But could there be other sensory elements to hell, ones which mankind would prefer to overlook or to explain away because they are too horrifying to contemplate? MacArthur thinks so.
He says that Jesus talked about how horrible hell would be. The Gospels have many references about eternal condemnation. These can be found in Matthew 5, Matthew 8, Matthew 23 through 25, Mark 9, Luke 6, Luke 12 and Luke 16.
Jesus said more about fire than mental torment, although permanent insanity could well be the end result of going to hell. Yet, many theologians and clergy choose to gloss over this fact. It would be better if they were to say that hell is like Dante’s Inferno and advise us to read it. However, they would probably say that Jesus was using allegory in talking about hellfire. I doubt many believe in hell as Jesus described it.
Degrees of torment
Like Dante, MacArthur believes there will be degrees of punishment in hell (emphases mine):
You have in hell a place of relieved torment of body and soul in varying degrees … In other words, for some people, hell will be worse than others. For all who are there, it will be horrible. It will be ultimate suffering.
There will be no relief for that, but there will be even more severe degrees of suffering for some. It says in Hebrews 10, “Of how much more severe punishment shall they be thought worthy who have trodden underfoot the Son of God and counted the blood of the covenant an unholy thing.” People who have stepped on Jesus Christ, who have rejected his cross, will know a greater hell than those who have not.
There will be degrees, just as there will be degrees of reward in heaven. We saw that, also, I think, in Matthew chapter 11, when it said, “It will be more tolerable for Sodom than for you.” In other words, it’s only relative. It isn’t going to be tolerable for anyone, but it will appear to be more tolerable for them than for you because of what you have experienced.
You had Jesus Christ in your city, they didn’t. You rejected Him with more light; therefore, hell will be more severe for you. And then you have, of course, that incredible parable in Luke 12 where the Lord says, “To the servant who knew and didn’t do right, many stripes. To the servant who didn’t know and didn’t do right, a few stripes.” So hell will be unrelieved torment of body in soul in varying degrees. And John Gerstner says, “Hell will have such severe degrees that a sinner, were he able, would give the whole world if his sins could be one less.”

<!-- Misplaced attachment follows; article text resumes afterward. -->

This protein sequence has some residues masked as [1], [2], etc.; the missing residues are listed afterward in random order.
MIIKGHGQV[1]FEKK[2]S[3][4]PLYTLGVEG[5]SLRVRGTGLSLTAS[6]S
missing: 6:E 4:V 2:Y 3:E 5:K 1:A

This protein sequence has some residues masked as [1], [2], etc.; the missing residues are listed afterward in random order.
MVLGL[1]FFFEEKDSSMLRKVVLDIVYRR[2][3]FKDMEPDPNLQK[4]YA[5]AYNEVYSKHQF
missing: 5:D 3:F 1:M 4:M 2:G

MacArthur reminds us that the Bible speaks of darkness when referring to hell:
the Bible defines it as darkness, outer darkness. That is deep-pit darkness, darkness that’s way out from the light, impenetrable darkness, darkness that closes in. And it is darkness without the hope of light forever. Have you ever been in the darkness and longed for the daylight?
Have you ever been in the darkness and longed for someone to turn a light on? To be in that encroaching, encompassing, moving kind of darkness and know that for all the eons of eternity, you will never see light is how our Lord describes hell. Unrelieved darkness forever, with no hope of the light, no hope of the dawn.
Yes, there is fire:
And the Bible also says it is a fire. Now, it is not a fire that we would know as fire, to burn something in this world. But fire is God’s way of describing it because it is a tortuous, unrelieved kind of fire, more terrible than any fire that we would ever know. But fire describes the torment of the damned; blackness describes the torment of the damned, no light, no light ever, ever. No relief from the suffering, the agony and the pain, forever. And there’s only two times in all of Scripture that we have any insight into how people respond to hell.
Torment of the body
MacArthur mentions Jesus’s cautionary story about the Rich Man and Lazarus (Luke 16:19-31). Dives did nothing to help poor, sickly Lazarus who ate the scraps from his table. When Lazarus died, he went to heaven. When Dives died, he went to hell. There Dives suffered from everlasting thirst: